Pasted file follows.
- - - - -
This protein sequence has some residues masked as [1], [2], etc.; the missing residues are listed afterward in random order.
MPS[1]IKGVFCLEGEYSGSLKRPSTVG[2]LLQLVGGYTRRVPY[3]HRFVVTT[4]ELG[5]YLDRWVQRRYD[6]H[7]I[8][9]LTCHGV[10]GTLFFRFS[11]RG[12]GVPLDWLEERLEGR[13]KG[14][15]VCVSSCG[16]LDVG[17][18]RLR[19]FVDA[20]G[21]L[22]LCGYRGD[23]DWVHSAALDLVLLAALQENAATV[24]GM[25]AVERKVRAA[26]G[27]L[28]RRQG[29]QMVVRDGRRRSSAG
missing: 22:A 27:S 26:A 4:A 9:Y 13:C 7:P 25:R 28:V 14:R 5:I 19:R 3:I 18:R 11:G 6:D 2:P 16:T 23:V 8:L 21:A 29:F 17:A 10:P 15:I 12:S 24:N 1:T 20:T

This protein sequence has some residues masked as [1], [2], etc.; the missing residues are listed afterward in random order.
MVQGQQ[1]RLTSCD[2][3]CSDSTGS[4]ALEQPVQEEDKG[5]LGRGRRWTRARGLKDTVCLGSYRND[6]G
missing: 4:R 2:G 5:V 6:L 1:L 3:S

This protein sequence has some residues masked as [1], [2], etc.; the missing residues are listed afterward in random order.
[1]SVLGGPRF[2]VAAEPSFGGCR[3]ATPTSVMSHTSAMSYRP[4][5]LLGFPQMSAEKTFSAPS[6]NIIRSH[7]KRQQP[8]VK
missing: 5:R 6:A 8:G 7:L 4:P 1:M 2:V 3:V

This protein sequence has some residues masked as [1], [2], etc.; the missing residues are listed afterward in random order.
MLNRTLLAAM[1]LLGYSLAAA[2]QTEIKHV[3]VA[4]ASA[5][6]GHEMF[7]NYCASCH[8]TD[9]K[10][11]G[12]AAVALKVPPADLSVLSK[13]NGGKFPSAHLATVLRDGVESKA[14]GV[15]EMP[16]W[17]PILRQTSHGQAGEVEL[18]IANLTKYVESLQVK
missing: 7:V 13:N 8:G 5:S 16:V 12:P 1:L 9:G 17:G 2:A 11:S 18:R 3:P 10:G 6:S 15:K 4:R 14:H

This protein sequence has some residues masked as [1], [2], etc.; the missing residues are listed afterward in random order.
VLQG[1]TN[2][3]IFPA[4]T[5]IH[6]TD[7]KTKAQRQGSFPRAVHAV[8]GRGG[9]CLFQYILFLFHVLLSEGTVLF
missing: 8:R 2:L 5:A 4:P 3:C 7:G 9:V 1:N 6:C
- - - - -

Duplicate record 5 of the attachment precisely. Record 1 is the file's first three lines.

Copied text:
This protein sequence has some residues masked as [1], [2], etc.; the missing residues are listed afterward in random order.
VLQG[1]TN[2][3]IFPA[4]T[5]IH[6]TD[7]KTKAQRQGSFPRAVHAV[8]GRGG[9]CLFQYILFLFHVLLSEGTVLF
missing: 8:R 2:L 5:A 4:P 3:C 7:G 9:V 1:N 6:C